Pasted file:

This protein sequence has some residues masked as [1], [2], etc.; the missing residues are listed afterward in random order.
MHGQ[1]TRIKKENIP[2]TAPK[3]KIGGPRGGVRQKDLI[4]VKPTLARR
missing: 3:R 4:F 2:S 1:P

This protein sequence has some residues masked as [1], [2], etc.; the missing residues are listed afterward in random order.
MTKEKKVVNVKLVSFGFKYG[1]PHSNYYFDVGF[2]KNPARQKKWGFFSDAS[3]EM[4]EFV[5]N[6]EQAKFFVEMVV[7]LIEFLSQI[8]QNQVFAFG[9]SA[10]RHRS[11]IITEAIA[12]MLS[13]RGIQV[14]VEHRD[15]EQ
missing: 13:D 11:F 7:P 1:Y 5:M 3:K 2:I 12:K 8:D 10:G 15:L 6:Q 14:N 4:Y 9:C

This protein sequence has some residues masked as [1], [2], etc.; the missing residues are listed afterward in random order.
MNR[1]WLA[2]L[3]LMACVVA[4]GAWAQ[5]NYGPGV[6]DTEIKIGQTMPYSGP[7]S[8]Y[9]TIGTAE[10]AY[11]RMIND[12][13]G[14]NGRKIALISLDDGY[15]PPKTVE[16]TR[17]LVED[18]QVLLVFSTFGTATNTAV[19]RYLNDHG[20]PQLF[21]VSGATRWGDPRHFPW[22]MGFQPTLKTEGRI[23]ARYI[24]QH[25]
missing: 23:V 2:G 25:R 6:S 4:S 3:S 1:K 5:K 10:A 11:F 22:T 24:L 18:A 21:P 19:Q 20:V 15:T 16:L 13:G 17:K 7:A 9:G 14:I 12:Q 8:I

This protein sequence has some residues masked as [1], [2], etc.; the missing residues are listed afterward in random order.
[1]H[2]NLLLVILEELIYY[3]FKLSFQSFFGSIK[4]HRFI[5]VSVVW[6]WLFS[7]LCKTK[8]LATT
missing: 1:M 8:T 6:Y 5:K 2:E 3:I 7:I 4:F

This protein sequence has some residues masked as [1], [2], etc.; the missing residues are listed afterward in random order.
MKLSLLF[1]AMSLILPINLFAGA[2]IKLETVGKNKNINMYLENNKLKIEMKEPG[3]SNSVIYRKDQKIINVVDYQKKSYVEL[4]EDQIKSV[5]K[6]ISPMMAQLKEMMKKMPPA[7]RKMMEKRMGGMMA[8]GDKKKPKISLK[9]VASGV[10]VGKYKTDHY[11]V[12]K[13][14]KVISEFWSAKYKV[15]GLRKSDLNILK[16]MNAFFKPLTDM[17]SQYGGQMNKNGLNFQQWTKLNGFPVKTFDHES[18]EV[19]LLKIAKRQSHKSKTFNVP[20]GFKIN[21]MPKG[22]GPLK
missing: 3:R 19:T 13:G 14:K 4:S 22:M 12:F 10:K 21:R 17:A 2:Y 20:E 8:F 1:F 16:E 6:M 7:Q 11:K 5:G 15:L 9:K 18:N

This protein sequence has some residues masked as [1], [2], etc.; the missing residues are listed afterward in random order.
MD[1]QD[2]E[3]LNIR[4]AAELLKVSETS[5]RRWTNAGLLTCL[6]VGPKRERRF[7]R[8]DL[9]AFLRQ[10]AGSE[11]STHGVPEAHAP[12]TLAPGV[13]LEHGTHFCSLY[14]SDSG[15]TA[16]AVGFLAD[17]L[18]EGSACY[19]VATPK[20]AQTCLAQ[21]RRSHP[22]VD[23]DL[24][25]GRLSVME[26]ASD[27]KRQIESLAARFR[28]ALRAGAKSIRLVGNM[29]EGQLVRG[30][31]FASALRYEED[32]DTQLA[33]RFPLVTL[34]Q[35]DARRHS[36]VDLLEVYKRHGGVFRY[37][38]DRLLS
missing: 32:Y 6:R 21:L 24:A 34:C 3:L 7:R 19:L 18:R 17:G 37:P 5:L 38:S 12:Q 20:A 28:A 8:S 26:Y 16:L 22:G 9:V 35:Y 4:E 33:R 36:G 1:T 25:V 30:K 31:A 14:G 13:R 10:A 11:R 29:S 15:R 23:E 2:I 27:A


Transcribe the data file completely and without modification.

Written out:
This protein sequence has some residues masked as [1], [2], etc.; the missing residues are listed afterward in random order.
MHGQ[1]TRIKKENIP[2]TAPK[3]KIGGPRGGVRQKDLI[4]VKPTLARR
missing: 3:R 4:F 2:S 1:P

This protein sequence has some residues masked as [1], [2], etc.; the missing residues are listed afterward in random order.
MTKEKKVVNVKLVSFGFKYG[1]PHSNYYFDVGF[2]KNPARQKKWGFFSDAS[3]EM[4]EFV[5]N[6]EQAKFFVEMVV[7]LIEFLSQI[8]QNQVFAFG[9]SA[10]RHRS[11]IITEAIA[12]MLS[13]RGIQV[14]VEHRD[15]EQ
missing: 13:D 11:F 7:P 1:Y 5:M 3:K 2:I 12:K 8:D 10:G 15:L 6:Q 14:N 4:Y 9:C

This protein sequence has some residues masked as [1], [2], etc.; the missing residues are listed afterward in random order.
MNR[1]WLA[2]L[3]LMACVVA[4]GAWAQ[5]NYGPGV[6]DTEIKIGQTMPYSGP[7]S[8]Y[9]TIGTAE[10]AY[11]RMIND[12][13]G[14]NGRKIALISLDDGY[15]PPKTVE[16]TR[17]LVED[18]QVLLVFSTFGTATNTAV[19]RYLNDHG[20]PQLF[21]VSGATRWGDPRHFPW[22]MGFQPTLKTEGRI[23]ARYI[24]QH[25]
missing: 23:V 2:G 25:R 6:S 4:S 3:S 1:K 5:K 10:A 11:F 22:T 24:L 18:A 21:P 19:Q 20:V 15:T 16:L 13:G 17:K 7:A 9:G 14:I 12:Q 8:I

This protein sequence has some residues masked as [1], [2], etc.; the missing residues are listed afterward in random order.
[1]H[2]NLLLVILEELIYY[3]FKLSFQSFFGSIK[4]HRFI[5]VSVVW[6]WLFS[7]LCKTK[8]LATT
missing: 1:M 8:T 6:Y 5:K 2:E 3:I 7:I 4:F

This protein sequence has some residues masked as [1], [2], etc.; the missing residues are listed afterward in random order.
MKLSLLF[1]AMSLILPINLFAGA[2]IKLETVGKNKNINMYLENNKLKIEMKEPG[3]SNSVIYRKDQKIINVVDYQKKSYVEL[4]EDQIKSV[5]K[6]ISPMMAQLKEMMKKMPPA[7]RKMMEKRMGGMMA[8]GDKKKPKISLK[9]VASGV[10]VGKYKTDHY[11]V[12]K[13][14]KVISEFWSAKYKV[15]GLRKSDLNILK[16]MNAFFKPLTDM[17]SQYGGQMNKNGLNFQQWTKLNGFPVKTFDHES[18]EV[19]LLKIAKRQSHKSKTFNVP[20]GFKIN[21]MPKG[22]GPLK
missing: 3:R 19:T 13:G 14:K 4:S 22:M 12:F 10:K 21:R 17:A 2:Y 20:E 8:F 1:F 16:E 6:M 7:Q 11:K 5:G 15:L 9:K 18:N

This protein sequence has some residues masked as [1], [2], etc.; the missing residues are listed afterward in random order.
MD[1]QD[2]E[3]LNIR[4]AAELLKVSETS[5]RRWTNAGLLTCL[6]VGPKRERRF[7]R[8]DL[9]AFLRQ[10]AGSE[11]STHGVPEAHAP[12]TLAPGV[13]LEHGTHFCSLY[14]SDSG[15]TA[16]AVGFLAD[17]L[18]EGSACY[19]VATPK[20]AQTCLAQ[21]RRSHP[22]VD[23]DL[24][25]GRLSVME[26]ASD[27]KRQIESLAARFR[28]ALRAGAKSIRLVGNM[29]EGQLVRG[30][31]FASALRYEED[32]DTQLA[33]RFPLVTL[34]Q[35]DARRHS[36]VDLLEVYKRHGGVFRY[37][38]DRLLS
missing: 32:Y 6:R 21:L 24:A 34:C 3:L 7:R 19:L 18:R 17:G 37:P 5:L 38:S 12:Q 20:A 28:A 8:S 26:Y 16:L 22:G 9:V 35:Y 4:E 33:R 36:G 1:T 25:V 30:K 31:A 14:G 13:R 10:A 11:R 29:S 15:R 23:E 2:I 27:A